City planners are very good at installing serious monuments. Go to any European capital, for example, and you will undoubtedly encounter a sober equestrian statue dedicated to some valiant general seated triumphantly upon his noble steed. Somber statues and sculptures abound in cities big and small, sending the message that serious, important people lived here, doing very important things, with a stern, important expressions on their faces. But does it really have to be this way? Is there no room for playfulness in our cities? Do we have to take ourselves so seriously?
Thankfully, Denver, Colorado marches to its own drummer.
I’m walking in downtown Denver on a warm summer evening when I arrive, serendipitously, at Curtis Street, between #15 and 16. It’s an unassuming “Nothing to see here” kind of block. As I walk across an ordinary ventilation grate in the pavement, without warning, I hear the most extraordinary sound: Is that a cow moo-ing? It can’t be! There’s no farm around here. Surely there’s not a cow trapped down in the sewers? Bending down to peer through the slats in the grate in search of an errant bovine, I suddenly hear a lion roaring. What’s happening here?!! Was there a breakout at the zoo?!! This is crazy! A few minutes later, I can swear I hear a chicken clucking, followed by a steam locomotive blowing its horn. Someone is seriously messing with me.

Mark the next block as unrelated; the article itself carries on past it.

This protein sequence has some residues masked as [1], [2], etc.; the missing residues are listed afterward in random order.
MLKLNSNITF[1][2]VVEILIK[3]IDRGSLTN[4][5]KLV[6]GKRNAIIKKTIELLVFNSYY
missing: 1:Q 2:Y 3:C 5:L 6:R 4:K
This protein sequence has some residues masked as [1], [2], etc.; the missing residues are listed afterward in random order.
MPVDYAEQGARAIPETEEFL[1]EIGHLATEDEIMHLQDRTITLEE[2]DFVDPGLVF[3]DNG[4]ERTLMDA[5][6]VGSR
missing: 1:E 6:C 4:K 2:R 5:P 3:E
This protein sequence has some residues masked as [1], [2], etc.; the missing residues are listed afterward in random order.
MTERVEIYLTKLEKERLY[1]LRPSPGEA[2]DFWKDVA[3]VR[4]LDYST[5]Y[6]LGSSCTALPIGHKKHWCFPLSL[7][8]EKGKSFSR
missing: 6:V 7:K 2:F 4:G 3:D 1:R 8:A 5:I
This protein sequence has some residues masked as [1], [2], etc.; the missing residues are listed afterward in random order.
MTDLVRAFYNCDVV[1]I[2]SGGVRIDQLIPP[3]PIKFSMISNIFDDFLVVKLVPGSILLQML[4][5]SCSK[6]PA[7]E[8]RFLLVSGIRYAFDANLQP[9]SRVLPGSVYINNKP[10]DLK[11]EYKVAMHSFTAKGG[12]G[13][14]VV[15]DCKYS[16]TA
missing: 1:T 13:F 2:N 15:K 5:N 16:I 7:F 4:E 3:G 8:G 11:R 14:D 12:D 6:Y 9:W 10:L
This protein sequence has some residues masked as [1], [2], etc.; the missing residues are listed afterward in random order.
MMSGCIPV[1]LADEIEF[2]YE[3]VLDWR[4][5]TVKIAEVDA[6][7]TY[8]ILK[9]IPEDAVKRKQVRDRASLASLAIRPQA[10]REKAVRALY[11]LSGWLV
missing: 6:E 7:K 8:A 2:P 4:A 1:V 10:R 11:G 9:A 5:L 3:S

You can probably guess where this is going. Created by playful artist Jim Green, Soundwalks is a public art project that plays sounds through six normal looking sidewalk grates. Every hour you can hear up from 40-100 sound selections, including rumbling, gurgling water, animals and more. Standing here is like playing spectator to an episode of Candid Camera. People walk by, look down, frown, smile and laugh their heads off continuously, then walk away — which I’m sure is exactly what the city planners were hoping for: a tiny bubble of playfulness in the middle of a busy urban space. It’s not the Acropolis or the Great Wall, but Soundwalks is a Wow place for an over-grown kid like me. Kudos, Denver.
(Is playfulness appropriate everywhere? At school, sure. At a wedding, why not? At a funeral, not so much. We have to pick and choose our playful moments, but by and large we err on the side of seriousness a bit too much – at least for my liking. Laughter keeps you young. It staves off stress. It reduces inflammation. We could all do with a bit more playfulness, don’t you think?)